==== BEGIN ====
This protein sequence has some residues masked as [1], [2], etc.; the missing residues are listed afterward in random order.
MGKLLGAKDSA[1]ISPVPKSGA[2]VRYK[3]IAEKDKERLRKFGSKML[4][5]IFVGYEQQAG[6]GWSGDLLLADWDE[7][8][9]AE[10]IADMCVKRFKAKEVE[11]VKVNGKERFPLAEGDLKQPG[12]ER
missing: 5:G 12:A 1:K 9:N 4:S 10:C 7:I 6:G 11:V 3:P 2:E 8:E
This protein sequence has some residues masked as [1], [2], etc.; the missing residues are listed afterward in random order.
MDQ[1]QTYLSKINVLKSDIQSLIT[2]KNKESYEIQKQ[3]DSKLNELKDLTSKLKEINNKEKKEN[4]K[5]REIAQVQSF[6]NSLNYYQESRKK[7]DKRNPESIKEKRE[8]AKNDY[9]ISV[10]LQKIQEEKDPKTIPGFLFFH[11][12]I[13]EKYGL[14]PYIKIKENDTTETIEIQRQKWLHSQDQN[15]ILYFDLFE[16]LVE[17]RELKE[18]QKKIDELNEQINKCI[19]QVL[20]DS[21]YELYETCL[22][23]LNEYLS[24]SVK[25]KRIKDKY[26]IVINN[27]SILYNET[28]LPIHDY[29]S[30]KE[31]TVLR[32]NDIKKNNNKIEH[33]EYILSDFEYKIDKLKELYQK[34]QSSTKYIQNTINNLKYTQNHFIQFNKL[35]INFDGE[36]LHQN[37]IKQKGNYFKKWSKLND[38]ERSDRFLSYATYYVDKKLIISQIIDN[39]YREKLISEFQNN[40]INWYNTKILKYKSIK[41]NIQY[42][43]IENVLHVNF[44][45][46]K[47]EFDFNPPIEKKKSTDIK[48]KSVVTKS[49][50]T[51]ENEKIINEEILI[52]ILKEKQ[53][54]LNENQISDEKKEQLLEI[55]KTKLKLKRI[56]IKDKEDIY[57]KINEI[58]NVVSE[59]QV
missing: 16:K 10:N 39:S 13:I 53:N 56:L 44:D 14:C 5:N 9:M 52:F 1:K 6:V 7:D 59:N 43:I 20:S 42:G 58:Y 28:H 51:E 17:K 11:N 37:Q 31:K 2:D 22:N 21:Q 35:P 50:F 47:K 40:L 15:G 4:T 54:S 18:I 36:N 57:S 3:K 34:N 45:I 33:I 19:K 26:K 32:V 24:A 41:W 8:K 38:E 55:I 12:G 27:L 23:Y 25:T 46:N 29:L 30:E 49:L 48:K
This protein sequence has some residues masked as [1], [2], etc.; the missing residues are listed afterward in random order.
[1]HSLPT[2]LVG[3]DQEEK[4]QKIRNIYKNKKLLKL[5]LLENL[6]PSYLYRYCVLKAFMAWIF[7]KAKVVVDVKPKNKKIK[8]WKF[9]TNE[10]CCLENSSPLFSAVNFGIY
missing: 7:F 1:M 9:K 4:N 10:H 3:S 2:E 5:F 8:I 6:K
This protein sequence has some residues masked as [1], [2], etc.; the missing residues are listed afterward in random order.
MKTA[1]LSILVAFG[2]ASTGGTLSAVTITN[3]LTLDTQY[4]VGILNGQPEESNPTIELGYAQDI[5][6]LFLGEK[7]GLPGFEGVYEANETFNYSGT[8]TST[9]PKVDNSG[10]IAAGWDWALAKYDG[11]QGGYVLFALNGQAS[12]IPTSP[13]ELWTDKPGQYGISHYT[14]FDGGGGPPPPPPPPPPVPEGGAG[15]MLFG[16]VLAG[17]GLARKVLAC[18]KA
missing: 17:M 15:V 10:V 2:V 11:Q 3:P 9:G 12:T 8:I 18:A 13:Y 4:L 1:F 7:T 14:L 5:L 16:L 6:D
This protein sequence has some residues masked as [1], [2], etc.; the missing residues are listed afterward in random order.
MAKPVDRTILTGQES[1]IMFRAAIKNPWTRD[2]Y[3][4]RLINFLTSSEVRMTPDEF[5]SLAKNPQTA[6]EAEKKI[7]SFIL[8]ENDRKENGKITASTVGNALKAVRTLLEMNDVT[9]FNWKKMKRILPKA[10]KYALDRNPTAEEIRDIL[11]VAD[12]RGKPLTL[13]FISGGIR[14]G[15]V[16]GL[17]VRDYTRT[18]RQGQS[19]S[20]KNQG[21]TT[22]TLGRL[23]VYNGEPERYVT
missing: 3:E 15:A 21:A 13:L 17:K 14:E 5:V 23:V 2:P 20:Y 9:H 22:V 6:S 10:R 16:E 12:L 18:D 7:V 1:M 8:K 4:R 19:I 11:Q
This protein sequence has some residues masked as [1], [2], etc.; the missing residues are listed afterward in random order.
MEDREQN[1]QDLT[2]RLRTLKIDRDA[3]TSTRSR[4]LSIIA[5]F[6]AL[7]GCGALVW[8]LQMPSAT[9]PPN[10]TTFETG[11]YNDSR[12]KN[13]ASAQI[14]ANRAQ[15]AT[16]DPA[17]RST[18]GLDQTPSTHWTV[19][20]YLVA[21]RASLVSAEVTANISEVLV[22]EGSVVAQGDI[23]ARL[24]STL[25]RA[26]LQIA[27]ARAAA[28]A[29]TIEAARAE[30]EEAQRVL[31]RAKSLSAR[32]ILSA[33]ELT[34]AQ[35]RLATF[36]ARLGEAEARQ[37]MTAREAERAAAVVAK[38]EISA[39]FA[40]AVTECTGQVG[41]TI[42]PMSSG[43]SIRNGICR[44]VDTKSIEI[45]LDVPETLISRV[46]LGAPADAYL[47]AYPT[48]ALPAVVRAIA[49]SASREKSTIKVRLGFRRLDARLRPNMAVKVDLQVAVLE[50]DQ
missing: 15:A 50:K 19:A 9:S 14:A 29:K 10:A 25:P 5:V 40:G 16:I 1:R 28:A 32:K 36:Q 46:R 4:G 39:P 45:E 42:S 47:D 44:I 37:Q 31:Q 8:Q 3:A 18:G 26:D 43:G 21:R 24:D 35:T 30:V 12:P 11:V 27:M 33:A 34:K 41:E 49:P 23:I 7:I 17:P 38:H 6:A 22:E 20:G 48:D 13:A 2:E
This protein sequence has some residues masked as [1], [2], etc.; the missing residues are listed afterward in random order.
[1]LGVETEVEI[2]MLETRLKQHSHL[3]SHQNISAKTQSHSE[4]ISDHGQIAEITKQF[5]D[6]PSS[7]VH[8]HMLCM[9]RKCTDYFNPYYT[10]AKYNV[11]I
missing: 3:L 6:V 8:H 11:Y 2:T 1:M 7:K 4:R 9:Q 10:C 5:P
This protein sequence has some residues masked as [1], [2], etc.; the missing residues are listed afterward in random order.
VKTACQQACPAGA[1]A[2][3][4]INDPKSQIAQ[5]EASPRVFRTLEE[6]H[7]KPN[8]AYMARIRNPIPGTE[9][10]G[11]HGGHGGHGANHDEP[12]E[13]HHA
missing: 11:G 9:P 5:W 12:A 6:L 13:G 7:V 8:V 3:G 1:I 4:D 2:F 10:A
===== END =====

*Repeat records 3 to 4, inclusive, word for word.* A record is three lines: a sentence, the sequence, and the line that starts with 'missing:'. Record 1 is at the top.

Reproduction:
This protein sequence has some residues masked as [1], [2], etc.; the missing residues are listed afterward in random order.
[1]HSLPT[2]LVG[3]DQEEK[4]QKIRNIYKNKKLLKL[5]LLENL[6]PSYLYRYCVLKAFMAWIF[7]KAKVVVDVKPKNKKIK[8]WKF[9]TNE[10]CCLENSSPLFSAVNFGIY
missing: 7:F 1:M 9:K 4:N 10:H 3:S 2:E 5:F 8:I 6:K
This protein sequence has some residues masked as [1], [2], etc.; the missing residues are listed afterward in random order.
MKTA[1]LSILVAFG[2]ASTGGTLSAVTITN[3]LTLDTQY[4]VGILNGQPEESNPTIELGYAQDI[5][6]LFLGEK[7]GLPGFEGVYEANETFNYSGT[8]TST[9]PKVDNSG[10]IAAGWDWALAKYDG[11]QGGYVLFALNGQAS[12]IPTSP[13]ELWTDKPGQYGISHYT[14]FDGGGGPPPPPPPPPPVPEGGAG[15]MLFG[16]VLAG[17]GLARKVLAC[18]KA
missing: 17:M 15:V 10:V 2:V 11:Q 3:P 9:G 12:T 8:I 18:A 13:Y 4:L 1:F 7:T 14:L 5:L 16:L 6:D